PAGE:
Lena purposely left her iphone at home. Some of us would feel naked without it and without contact to the web. She said, “My gosh! I want to feel the Holy Spirit and to feel God’s love and not be distracted with phone calls, emails, or social media and focus on God.” Quiet time, what an interesting concept? May we all take a moment and silence our cell phones and focus on how rich you want to be.

Good night,

March 4, 2017

Thailand-Myanmar 6.11

Filed under: Uncategorized — markchinmd @ 4:23 pm

March 3, 2017

We had a day of R & R Wednesday to supposedly rest our weary bones. You know how that goes. Usually you do more strenuous activities than expected because you get antsy just sitting around. One of the attractions that we have enjoyed before has been riding the elephants. The Karen tribe has nicely commercialized this endeavor and we thoroughly helped support their cause and their way of life. I don’t know how many of you have ridden an elephant, much less petted or fed one, but these docile appearing creatures are quite massive in size and impressively strong. We climbed aboard stepping on its neck and went for a slow jaunt about 2 mph. We strolled through the river and village getting a little nauseous but I was afraid of dirtying the river until I saw what the elephants dumped in and then I didn’t care. There were a few floaters that we had to dodge but when nature calls, the elephants don’t hesitate. Anyway, I was a pleasant, if not rocky, ride and then we fed them corn, sugar cane, and bananas. One mighty beast grabbed and uprooted a banana tree and just held it in its mouth until later eating it as a snack. They also had an area to pet large snakes and lizards but no takers in this group as they slithered to the vendors.

Another group went to Mae Fah Luang Gardens in Doi Tung where the King’s mother (Princess Mother) helped the hillside ethnic tribes change from growing opium years ago in to teak, coffee, and fruit. It’s a beautiful garden to explore on the ground and in the air.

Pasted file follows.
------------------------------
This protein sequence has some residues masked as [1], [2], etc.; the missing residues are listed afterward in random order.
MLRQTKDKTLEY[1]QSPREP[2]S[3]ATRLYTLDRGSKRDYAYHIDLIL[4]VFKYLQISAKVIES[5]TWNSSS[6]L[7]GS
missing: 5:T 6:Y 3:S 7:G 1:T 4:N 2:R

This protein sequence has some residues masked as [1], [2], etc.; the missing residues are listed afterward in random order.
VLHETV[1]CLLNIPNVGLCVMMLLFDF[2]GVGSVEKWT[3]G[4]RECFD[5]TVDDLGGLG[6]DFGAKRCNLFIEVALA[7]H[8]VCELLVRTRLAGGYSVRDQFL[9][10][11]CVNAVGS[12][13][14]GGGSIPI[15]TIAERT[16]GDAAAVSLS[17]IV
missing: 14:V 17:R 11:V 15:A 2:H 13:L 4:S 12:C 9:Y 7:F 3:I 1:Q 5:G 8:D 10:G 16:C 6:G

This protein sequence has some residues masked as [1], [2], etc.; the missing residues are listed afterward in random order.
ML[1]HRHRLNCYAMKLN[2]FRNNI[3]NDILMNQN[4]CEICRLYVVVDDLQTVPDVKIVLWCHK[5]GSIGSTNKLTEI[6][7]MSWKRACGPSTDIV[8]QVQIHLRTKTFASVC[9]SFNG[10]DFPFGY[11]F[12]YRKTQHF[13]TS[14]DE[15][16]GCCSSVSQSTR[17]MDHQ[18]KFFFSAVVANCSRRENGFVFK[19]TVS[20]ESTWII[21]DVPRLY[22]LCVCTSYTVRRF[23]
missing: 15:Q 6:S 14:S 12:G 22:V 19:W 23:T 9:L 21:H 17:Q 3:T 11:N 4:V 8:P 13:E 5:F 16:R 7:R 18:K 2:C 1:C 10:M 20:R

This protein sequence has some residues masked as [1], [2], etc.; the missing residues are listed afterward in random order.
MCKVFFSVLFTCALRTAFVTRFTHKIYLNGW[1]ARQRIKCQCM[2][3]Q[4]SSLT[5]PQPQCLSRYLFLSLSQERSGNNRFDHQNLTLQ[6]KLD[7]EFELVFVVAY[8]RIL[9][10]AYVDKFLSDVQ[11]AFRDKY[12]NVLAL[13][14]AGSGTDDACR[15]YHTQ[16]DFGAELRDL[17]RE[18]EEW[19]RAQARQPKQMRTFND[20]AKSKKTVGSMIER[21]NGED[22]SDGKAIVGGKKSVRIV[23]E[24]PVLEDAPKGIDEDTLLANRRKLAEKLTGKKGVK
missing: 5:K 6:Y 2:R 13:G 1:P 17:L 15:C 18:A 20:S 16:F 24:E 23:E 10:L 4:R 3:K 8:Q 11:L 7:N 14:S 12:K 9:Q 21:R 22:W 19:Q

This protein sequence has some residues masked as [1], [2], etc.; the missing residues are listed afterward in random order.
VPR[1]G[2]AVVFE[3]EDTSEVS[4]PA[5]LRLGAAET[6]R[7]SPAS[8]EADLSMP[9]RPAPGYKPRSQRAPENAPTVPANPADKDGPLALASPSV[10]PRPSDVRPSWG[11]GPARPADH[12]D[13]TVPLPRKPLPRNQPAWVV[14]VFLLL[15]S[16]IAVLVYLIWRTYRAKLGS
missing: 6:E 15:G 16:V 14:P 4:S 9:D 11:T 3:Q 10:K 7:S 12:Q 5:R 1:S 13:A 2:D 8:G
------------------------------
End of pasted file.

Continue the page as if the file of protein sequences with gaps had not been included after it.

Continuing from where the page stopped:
Our last day of work was at the Sahasartsuka School where Luka was a young student. An American Baptist Missionary, Cecil Carter, founded the school in 1957. There are over 2700 students of which 80% are ethnic hillside tribe and 20% Thai. Sixty per cent of the children are Christian while 30% are Buddhists, and 10% animistic. The children are quite polite and proper lining up their shoes outside and waiting in groups to be seen. The dental team did a wonderful job at screening and evaluating these children in their important time of teeth maturation and despite the lack of tools Lester literally did hands on manipulation on a child with a loose tooth. After looking around unsuccessfully for a doorknob and dental floss, he did it the old fashion way and just loosened a tooth with his hand until it came off. The child was comfortable without anesthesia and happy the tooth was out and anxious for the tooth fairy to come that night. Larry continued the oral examinations as Lynnelle gave out toothbrushes to the children and instructed them on proper use. The medical team dealt with lice outbreaks and treated dozens of children. Lice give me heebie geebies so I let the rest of the team deal with them medically otherwise they might have gotten a shave from me a la Snead O’Connor.   I just didn’t want to be nit picky.   My scalp itches just thinking about it. Does yours? There was a touching moment with Ghan was interpreting for a 14 year-old patient of mine and she thought she looked familiar. She asked a few questions and then realized it was one of the children who lived at AYDC when she was seven. Tears flowed with the reunion with Ghan just happy to see her growing up.